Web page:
A Tailwind Tour group climbs a hill on Routt County Road 16 on Wednesday. Tailwind Tours began operations this summer, offering road and mountain bike tours across Steamboat Springs and the region.

Photo by Joel Reichenberger

A Tailwind Tour group climbs a hill on Routt County Road 16 on Wednesday. Tailwind Tours began operations this summer, offering road and mountain bike tours across Steamboat Springs and the region.

Tour company hopes to make biking more accessible


Tailwind Tours

The new Steamboat Springs-based cycling tour company offers all-inclusive trips with experienced cyclists in and around Steamboat.

Cost: A half-day tour around Stagecoach Reservoir costs $134 a person for a tour of eight people. A full-day ride in the area would cost $247 a person.

Online: Check out www.tailwindtours.com for more information.


Cathy Wiedemer, left, leads a Tailwind Tours ride Wednesday near Stagecoach Reservoir. The company's members hope their experienced mountain and road biking guides and flexible trips and options can help them gain a foothold in the Steamboat market.


A plate of Backcountry Provisions sandwich wraps makes for a welcome sight after a ride with Tailwind Tours. The company, new to Steamboat Springs this summer, leads guided mountain biking and road biking tours.

— The trail Wednesday was an easy one, and Cathy Wiedemer barely broke a sweat as she led five riders over the gentle hills of a mostly downhill gravel road.

The ride started 18 miles southeast of Stagecoach Reservoir and followed Routt County Road 16 all the way to the refreshing water. Short, gradual climbs did little but warm up the legs on the mostly downhill route. Still, a few steep ascents on the Elk Run Trail around the Routt County reservoir made the cold water and sandwiches waiting at the end worth every pedal.

"We wanted to showcase a ride accessible to a lot of people," Wiedemer explained.

They won't all be easy, though, and that's the goal at Tailwind Tours, a new road and mountain bike touring company that opened for business this summer in Steamboat Springs.

Tailwind Tours prides itself in its flexibility.

"Want to schedule a ride around fly fishing?" operations manager Kurt Spitzner asked. "We can do that. We have guides that are also fly-fishing guides."

Fly-fishing is just one example. The Tailwind Tours shuttle bus - complete with a pull-along trailer designed to hold everyone's bicycles - is available for any imaginable way to start or finish a ride.

Meet a group after a day of horseback riding around Steamboat Lake? No problem. Be waiting to exchange bicycles for tubes at one end of the Yampa River, then trade back at the other? Easy, Wiedemer said.

"It's just a blank canvas, and cycling is the only component there," Wiedemer said. "We can help the client design what they want to do, and use our imagination and resources to help them build a perfect tour."

The idea is to help dispel the notion that one of Steamboat's most popular outdoor activities - bicycling - is inaccessible to inexperienced or out-of-town riders.

The company has enlisted the help of more than a dozen different guides, each with their own specialties.

Tailwind Tours is the brainchild of Mark Cox, who also runs the Bridgestone Winter Driving School in Steamboat.

"A group of us that all worked together at the winter driving school were all biking enthusiasts and had all taken a lot of trips to different places," Cox said. "We realized we had the equipment we needed sitting right there in a people mover and decided we might as well put it together."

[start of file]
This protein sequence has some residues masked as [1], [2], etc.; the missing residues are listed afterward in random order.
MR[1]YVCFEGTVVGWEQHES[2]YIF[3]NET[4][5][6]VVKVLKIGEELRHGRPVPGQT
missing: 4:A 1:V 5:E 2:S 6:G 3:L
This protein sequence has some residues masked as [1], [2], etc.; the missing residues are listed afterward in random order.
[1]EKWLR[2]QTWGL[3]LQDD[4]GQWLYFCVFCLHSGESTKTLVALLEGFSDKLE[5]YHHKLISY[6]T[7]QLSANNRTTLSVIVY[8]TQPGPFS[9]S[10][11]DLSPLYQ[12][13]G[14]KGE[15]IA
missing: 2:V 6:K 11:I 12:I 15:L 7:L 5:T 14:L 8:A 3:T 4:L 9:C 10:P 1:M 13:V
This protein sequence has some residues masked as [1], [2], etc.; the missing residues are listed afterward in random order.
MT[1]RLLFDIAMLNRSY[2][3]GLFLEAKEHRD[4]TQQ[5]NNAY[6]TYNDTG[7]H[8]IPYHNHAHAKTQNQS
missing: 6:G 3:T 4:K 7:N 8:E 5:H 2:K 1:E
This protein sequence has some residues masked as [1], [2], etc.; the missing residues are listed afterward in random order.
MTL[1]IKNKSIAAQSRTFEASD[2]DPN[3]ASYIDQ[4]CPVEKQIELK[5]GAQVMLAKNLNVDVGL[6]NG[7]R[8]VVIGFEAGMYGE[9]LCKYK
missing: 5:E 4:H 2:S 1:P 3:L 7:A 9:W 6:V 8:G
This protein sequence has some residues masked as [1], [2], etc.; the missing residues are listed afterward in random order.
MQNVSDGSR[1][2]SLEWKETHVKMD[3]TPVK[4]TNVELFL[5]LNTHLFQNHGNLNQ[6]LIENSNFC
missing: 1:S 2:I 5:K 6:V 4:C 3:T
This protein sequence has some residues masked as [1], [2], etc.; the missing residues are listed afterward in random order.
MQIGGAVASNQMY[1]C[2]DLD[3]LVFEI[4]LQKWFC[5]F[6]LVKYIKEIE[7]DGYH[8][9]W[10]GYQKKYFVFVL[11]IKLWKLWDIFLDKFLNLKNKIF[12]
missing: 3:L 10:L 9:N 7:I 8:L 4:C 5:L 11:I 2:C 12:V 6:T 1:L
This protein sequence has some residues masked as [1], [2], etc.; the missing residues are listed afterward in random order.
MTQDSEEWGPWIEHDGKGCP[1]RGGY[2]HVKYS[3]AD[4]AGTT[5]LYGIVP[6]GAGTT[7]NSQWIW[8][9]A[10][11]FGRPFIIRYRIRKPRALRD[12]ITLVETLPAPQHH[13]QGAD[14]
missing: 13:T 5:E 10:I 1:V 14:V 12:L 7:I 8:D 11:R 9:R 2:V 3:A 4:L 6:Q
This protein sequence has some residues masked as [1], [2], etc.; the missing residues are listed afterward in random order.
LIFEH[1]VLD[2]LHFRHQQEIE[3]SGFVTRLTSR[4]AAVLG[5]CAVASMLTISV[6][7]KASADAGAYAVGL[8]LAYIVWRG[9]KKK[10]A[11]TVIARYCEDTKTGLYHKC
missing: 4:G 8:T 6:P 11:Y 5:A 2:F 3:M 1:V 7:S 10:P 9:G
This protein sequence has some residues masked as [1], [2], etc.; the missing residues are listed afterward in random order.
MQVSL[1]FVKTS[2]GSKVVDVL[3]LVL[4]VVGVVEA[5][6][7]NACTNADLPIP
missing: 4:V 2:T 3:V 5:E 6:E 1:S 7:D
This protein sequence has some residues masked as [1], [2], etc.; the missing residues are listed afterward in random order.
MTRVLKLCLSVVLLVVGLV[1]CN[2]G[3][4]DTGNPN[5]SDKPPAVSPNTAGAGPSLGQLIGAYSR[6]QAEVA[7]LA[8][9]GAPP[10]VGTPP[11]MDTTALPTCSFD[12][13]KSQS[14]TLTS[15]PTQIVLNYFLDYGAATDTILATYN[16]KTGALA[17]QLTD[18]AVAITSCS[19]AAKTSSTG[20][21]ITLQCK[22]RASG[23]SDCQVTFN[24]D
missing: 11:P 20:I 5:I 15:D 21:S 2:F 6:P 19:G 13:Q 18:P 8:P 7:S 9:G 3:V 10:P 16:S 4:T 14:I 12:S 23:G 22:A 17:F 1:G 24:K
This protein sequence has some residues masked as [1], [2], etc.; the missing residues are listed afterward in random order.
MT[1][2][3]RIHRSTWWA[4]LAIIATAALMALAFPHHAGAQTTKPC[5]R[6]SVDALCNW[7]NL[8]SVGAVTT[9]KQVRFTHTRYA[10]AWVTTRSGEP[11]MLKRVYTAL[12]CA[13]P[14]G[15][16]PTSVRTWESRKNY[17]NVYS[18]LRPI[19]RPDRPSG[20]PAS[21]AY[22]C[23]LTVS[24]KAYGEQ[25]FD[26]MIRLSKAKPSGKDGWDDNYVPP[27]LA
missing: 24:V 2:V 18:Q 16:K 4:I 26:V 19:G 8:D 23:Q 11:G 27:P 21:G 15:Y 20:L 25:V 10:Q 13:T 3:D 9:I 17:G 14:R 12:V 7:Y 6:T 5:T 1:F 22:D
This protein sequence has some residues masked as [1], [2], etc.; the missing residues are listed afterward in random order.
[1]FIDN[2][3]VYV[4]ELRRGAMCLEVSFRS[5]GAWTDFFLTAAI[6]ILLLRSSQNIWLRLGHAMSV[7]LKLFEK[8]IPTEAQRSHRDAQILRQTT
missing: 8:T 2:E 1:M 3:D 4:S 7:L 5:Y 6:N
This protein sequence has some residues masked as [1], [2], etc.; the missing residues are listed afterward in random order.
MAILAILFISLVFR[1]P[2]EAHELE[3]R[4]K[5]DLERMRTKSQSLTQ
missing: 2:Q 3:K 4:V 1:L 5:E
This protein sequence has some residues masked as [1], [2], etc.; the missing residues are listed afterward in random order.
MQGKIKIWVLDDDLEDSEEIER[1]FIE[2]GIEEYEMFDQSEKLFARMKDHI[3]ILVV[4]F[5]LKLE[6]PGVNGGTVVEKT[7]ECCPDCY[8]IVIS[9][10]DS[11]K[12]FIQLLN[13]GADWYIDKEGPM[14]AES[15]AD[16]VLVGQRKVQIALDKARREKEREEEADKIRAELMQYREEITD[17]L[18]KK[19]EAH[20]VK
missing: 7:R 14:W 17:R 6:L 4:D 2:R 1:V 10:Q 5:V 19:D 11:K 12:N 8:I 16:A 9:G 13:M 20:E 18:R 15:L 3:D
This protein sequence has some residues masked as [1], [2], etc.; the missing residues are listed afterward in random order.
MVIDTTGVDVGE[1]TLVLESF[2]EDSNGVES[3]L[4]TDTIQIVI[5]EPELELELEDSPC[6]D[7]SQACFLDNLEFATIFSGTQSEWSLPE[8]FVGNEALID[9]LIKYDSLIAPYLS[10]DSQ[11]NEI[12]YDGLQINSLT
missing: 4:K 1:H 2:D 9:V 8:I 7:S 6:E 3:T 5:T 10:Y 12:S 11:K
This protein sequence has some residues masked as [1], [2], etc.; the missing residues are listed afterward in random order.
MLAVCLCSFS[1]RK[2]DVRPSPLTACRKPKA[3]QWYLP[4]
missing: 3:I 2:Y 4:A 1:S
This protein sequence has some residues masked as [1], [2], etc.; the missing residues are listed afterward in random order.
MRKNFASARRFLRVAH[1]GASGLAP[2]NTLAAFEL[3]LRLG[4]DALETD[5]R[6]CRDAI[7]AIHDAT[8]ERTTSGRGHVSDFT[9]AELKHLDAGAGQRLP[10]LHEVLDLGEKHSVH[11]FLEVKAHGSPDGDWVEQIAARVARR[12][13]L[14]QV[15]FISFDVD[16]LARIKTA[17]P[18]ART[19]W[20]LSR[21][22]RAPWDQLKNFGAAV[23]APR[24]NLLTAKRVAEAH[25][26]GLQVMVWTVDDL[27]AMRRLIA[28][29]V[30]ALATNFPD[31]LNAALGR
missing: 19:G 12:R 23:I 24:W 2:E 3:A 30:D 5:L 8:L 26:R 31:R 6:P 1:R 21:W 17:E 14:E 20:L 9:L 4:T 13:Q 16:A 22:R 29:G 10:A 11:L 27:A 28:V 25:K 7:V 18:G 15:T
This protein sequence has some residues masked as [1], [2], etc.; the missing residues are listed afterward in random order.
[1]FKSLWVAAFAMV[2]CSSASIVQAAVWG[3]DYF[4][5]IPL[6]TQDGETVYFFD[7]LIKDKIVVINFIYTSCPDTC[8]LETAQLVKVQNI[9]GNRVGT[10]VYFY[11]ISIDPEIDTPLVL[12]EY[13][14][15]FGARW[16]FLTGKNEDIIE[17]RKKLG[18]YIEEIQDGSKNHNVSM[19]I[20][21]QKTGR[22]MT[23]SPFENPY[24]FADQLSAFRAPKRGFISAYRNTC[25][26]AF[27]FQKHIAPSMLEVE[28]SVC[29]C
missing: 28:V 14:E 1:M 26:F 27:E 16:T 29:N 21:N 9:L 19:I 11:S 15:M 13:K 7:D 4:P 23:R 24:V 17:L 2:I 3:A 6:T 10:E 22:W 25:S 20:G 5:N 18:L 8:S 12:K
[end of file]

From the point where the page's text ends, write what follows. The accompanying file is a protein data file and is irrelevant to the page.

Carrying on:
The new operation has an office, a shuttle bus labeled with bright company details, Tailwind Tours jerseys and even water bottles.

That didn't all happen overnight, though. The idea first took root several years ago.

Once he began to assemble a team, Cox didn't jump right into the mix with Tailwind Tours.

"We were operating quietly for the first year and a half. Then, we recognized there was a lot more need that we'd originally anticipated," Cox said. "Now, we are growing to meet that need."

This is the first summer they've started to grow, but two years ago, the company began by leading a tour for One Steamboat Place.

It ran several tours last summer, then started out the 2009 season by servicing its first repeat customers.

A group of young athletes from a hockey camp assaulted the trails on Emerald Mountain last summer. This year, they rode the Elk Run Trail around Stagecoach.

"We had gotten their sizes and gone to Orange Peel and gotten their bikes. The kids came out, and we had their bikes on the trailer," Wiedemer said. "We had their helmets, and they were fueled up and ready to go, food and snacks and water waiting for them."

It was a ride tailored for the group - not too taxing for a batch of inexperienced mountain bikers.

"In terms of what we've done already, we've had kids from 7 years old up to people 80 years old," Spitzner said. "We've been getting as much interest from cooperate groups as we have individuals and families. We have a pretty broad array of potential clients."

By next summer, Tailwind Tours hopes to be even stronger, attracting vacationing clients before they even leave home.

"We are hoping with next summer, with more time for PR and word of mouth, we get people coming to Steamboat with the Tailwinds portion already built into their vacation," Wiedemer said. "We will have talked to them and done the homework to see what they want, but they'll just show up, and then it's fun time."


steamboatsprings 7 years, 9 months ago

Great concept guys! I love the idea of such flexibility to enable multi-sport days where someone else takes care of the logistics. My mind is whirring with all the possibilities.


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